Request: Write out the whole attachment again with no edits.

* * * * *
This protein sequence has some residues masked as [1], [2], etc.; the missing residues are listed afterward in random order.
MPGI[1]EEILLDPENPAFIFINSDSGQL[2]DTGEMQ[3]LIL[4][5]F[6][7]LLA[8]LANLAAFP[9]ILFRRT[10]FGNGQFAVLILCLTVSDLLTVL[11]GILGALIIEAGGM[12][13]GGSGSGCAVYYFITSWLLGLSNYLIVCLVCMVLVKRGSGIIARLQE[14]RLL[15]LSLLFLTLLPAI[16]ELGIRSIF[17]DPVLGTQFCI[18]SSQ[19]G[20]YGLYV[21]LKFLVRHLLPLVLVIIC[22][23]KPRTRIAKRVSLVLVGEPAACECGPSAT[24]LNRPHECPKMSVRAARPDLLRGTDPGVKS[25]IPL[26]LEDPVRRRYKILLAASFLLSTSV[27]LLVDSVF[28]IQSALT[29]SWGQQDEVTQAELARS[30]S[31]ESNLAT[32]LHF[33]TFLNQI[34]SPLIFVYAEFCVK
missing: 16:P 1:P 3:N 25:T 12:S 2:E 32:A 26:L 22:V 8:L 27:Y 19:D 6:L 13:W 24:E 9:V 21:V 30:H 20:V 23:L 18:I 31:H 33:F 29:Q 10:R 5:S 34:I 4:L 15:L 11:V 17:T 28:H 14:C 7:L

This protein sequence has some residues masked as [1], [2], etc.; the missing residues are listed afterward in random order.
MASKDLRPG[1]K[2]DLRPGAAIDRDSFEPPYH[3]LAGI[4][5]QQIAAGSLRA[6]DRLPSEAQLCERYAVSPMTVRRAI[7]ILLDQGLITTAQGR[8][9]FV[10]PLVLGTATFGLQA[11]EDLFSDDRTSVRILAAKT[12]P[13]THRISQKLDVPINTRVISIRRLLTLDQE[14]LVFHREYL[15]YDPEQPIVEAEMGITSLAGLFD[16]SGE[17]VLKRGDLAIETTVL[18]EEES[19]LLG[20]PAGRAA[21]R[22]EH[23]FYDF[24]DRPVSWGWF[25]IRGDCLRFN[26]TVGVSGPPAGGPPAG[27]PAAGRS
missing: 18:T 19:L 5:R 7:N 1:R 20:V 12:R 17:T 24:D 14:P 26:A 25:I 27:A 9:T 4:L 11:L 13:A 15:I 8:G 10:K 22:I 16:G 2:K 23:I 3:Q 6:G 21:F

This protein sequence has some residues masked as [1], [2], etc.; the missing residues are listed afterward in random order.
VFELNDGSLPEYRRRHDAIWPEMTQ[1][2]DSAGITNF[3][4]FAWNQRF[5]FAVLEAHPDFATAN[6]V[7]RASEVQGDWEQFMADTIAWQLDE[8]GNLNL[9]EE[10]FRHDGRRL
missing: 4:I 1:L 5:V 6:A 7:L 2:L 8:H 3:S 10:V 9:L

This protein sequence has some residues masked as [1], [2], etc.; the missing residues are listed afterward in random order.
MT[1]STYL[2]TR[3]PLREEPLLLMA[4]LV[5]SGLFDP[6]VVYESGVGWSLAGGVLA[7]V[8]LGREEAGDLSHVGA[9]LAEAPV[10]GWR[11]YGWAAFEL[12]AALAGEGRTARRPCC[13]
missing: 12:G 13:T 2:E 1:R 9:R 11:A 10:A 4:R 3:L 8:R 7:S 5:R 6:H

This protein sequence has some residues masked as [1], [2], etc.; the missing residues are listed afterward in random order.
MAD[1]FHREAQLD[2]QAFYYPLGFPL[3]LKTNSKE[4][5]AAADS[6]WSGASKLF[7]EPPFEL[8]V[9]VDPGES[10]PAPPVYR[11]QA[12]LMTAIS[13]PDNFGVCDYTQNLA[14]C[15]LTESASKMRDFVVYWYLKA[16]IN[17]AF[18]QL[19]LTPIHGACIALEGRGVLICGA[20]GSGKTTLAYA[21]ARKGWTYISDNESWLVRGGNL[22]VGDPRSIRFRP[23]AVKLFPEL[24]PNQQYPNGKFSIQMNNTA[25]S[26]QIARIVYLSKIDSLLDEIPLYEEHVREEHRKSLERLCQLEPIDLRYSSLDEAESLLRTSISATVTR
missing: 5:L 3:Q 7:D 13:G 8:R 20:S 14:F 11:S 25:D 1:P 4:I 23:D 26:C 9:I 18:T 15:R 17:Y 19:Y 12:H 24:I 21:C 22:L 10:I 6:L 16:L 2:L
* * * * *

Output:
This protein sequence has some residues masked as [1], [2], etc.; the missing residues are listed afterward in random order.
MPGI[1]EEILLDPENPAFIFINSDSGQL[2]DTGEMQ[3]LIL[4][5]F[6][7]LLA[8]LANLAAFP[9]ILFRRT[10]FGNGQFAVLILCLTVSDLLTVL[11]GILGALIIEAGGM[12][13]GGSGSGCAVYYFITSWLLGLSNYLIVCLVCMVLVKRGSGIIARLQE[14]RLL[15]LSLLFLTLLPAI[16]ELGIRSIF[17]DPVLGTQFCI[18]SSQ[19]G[20]YGLYV[21]LKFLVRHLLPLVLVIIC[22][23]KPRTRIAKRVSLVLVGEPAACECGPSAT[24]LNRPHECPKMSVRAARPDLLRGTDPGVKS[25]IPL[26]LEDPVRRRYKILLAASFLLSTSV[27]LLVDSVF[28]IQSALT[29]SWGQQDEVTQAELARS[30]S[31]ESNLAT[32]LHF[33]TFLNQI[34]SPLIFVYAEFCVK
missing: 16:P 1:P 3:N 25:T 12:S 2:E 32:A 26:L 22:V 8:L 27:Y 19:D 6:L 13:W 24:E 9:V 21:V 30:H 20:V 23:L 18:I 31:H 33:F 29:Q 10:R 5:S 34:I 4:L 15:L 11:V 17:T 28:H 14:C 7:L

This protein sequence has some residues masked as [1], [2], etc.; the missing residues are listed afterward in random order.
MASKDLRPG[1]K[2]DLRPGAAIDRDSFEPPYH[3]LAGI[4][5]QQIAAGSLRA[6]DRLPSEAQLCERYAVSPMTVRRAI[7]ILLDQGLITTAQGR[8][9]FV[10]PLVLGTATFGLQA[11]EDLFSDDRTSVRILAAKT[12]P[13]THRISQKLDVPINTRVISIRRLLTLDQE[14]LVFHREYL[15]YDPEQPIVEAEMGITSLAGLFD[16]SGE[17]VLKRGDLAIETTVL[18]EEES[19]LLG[20]PAGRAA[21]R[22]EH[23]FYDF[24]DRPVSWGWF[25]IRGDCLRFN[26]TVGVSGPPAGGPPAG[27]PAAGRS
missing: 18:T 19:L 5:R 7:N 1:R 20:V 12:R 17:T 24:D 14:P 26:A 25:I 27:A 9:T 4:L 11:L 13:A 15:I 8:G 10:K 22:I 16:G 2:K 23:I 3:Q 6:G 21:F

This protein sequence has some residues masked as [1], [2], etc.; the missing residues are listed afterward in random order.
VFELNDGSLPEYRRRHDAIWPEMTQ[1][2]DSAGITNF[3][4]FAWNQRF[5]FAVLEAHPDFATAN[6]V[7]RASEVQGDWEQFMADTIAWQLDE[8]GNLNL[9]EE[10]FRHDGRRL
missing: 4:I 1:L 5:V 6:A 7:L 2:L 8:H 3:S 10:V 9:L

This protein sequence has some residues masked as [1], [2], etc.; the missing residues are listed afterward in random order.
MT[1]STYL[2]TR[3]PLREEPLLLMA[4]LV[5]SGLFDP[6]VVYESGVGWSLAGGVLA[7]V[8]LGREEAGDLSHVGA[9]LAEAPV[10]GWR[11]YGWAAFEL[12]AALAGEGRTARRPCC[13]
missing: 12:G 13:T 2:E 1:R 9:R 11:A 10:A 4:R 3:L 8:R 7:S 5:R 6:H

This protein sequence has some residues masked as [1], [2], etc.; the missing residues are listed afterward in random order.
MAD[1]FHREAQLD[2]QAFYYPLGFPL[3]LKTNSKE[4][5]AAADS[6]WSGASKLF[7]EPPFEL[8]V[9]VDPGES[10]PAPPVYR[11]QA[12]LMTAIS[13]PDNFGVCDYTQNLA[14]C[15]LTESASKMRDFVVYWYLKA[16]IN[17]AF[18]QL[19]LTPIHGACIALEGRGVLICGA[20]GSGKTTLAYA[21]ARKGWTYISDNESWLVRGGNL[22]VGDPRSIRFRP[23]AVKLFPEL[24]PNQQYPNGKFSIQMNNTA[25]S[26]QIARIVYLSKIDSLLDEIPLYEEHVREEHRKSLERLCQLEPIDLRYSSLDEAESLLRTSISATVTR
missing: 5:L 3:Q 7:D 13:G 8:R 20:S 14:F 11:S 25:D 1:P 4:I 23:D 26:C 9:I 18:T 15:R 17:Y 19:Y 12:H 24:I 21:C 22:L 10:I 6:L 16:L 2:L